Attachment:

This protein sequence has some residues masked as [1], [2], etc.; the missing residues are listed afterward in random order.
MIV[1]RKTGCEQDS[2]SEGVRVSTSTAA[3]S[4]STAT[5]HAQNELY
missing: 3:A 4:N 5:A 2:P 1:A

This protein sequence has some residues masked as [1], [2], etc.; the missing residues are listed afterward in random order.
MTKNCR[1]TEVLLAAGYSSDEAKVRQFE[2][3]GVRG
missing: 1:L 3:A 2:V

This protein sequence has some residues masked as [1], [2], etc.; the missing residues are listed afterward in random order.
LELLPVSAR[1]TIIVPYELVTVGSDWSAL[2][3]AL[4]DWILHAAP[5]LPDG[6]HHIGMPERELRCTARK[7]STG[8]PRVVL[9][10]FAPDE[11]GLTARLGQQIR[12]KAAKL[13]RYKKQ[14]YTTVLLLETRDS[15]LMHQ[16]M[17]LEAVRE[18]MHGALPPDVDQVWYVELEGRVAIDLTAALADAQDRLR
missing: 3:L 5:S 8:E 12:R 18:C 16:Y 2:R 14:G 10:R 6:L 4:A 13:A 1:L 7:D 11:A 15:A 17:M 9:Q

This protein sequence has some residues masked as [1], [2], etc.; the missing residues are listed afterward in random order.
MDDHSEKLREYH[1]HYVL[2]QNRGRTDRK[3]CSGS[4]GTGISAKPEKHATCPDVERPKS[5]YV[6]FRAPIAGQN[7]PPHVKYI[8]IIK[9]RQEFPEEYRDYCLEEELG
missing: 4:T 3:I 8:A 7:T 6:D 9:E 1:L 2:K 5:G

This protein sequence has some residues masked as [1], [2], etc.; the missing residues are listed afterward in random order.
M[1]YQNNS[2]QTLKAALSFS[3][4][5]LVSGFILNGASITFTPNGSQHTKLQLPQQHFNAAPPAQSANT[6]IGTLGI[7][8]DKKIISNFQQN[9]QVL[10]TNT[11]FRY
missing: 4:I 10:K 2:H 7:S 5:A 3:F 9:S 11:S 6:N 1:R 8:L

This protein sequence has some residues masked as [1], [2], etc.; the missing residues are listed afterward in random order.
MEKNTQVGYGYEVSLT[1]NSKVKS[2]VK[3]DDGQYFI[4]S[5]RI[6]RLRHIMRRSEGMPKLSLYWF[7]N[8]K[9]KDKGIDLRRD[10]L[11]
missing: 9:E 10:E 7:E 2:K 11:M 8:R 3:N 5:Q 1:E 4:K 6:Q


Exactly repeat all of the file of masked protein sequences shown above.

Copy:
This protein sequence has some residues masked as [1], [2], etc.; the missing residues are listed afterward in random order.
MIV[1]RKTGCEQDS[2]SEGVRVSTSTAA[3]S[4]STAT[5]HAQNELY
missing: 3:A 4:N 5:A 2:P 1:A

This protein sequence has some residues masked as [1], [2], etc.; the missing residues are listed afterward in random order.
MTKNCR[1]TEVLLAAGYSSDEAKVRQFE[2][3]GVRG
missing: 1:L 3:A 2:V

This protein sequence has some residues masked as [1], [2], etc.; the missing residues are listed afterward in random order.
LELLPVSAR[1]TIIVPYELVTVGSDWSAL[2][3]AL[4]DWILHAAP[5]LPDG[6]HHIGMPERELRCTARK[7]STG[8]PRVVL[9][10]FAPDE[11]GLTARLGQQIR[12]KAAKL[13]RYKKQ[14]YTTVLLLETRDS[15]LMHQ[16]M[17]LEAVRE[18]MHGALPPDVDQVWYVELEGRVAIDLTAALADAQDRLR
missing: 3:L 5:S 8:E 12:R 18:C 16:Y 2:R 14:G 10:R 6:L 4:A 13:A 1:L 7:D 11:A 15:A 17:M 9:Q

This protein sequence has some residues masked as [1], [2], etc.; the missing residues are listed afterward in random order.
MDDHSEKLREYH[1]HYVL[2]QNRGRTDRK[3]CSGS[4]GTGISAKPEKHATCPDVERPKS[5]YV[6]FRAPIAGQN[7]PPHVKYI[8]IIK[9]RQEFPEEYRDYCLEEELG
missing: 4:T 3:I 8:A 7:T 6:D 9:E 1:L 2:K 5:G

This protein sequence has some residues masked as [1], [2], etc.; the missing residues are listed afterward in random order.
M[1]YQNNS[2]QTLKAALSFS[3][4][5]LVSGFILNGASITFTPNGSQHTKLQLPQQHFNAAPPAQSANT[6]IGTLGI[7][8]DKKIISNFQQN[9]QVL[10]TNT[11]FRY
missing: 4:I 10:K 2:H 7:S 5:A 3:F 9:S 11:S 6:N 1:R 8:L

This protein sequence has some residues masked as [1], [2], etc.; the missing residues are listed afterward in random order.
MEKNTQVGYGYEVSLT[1]NSKVKS[2]VK[3]DDGQYFI[4]S[5]RI[6]RLRHIMRRSEGMPKLSLYWF[7]N[8]K[9]KDKGIDLRRD[10]L[11]
missing: 9:E 10:E 7:E 2:K 11:M 8:R 3:N 5:Q 1:E 4:K 6:Q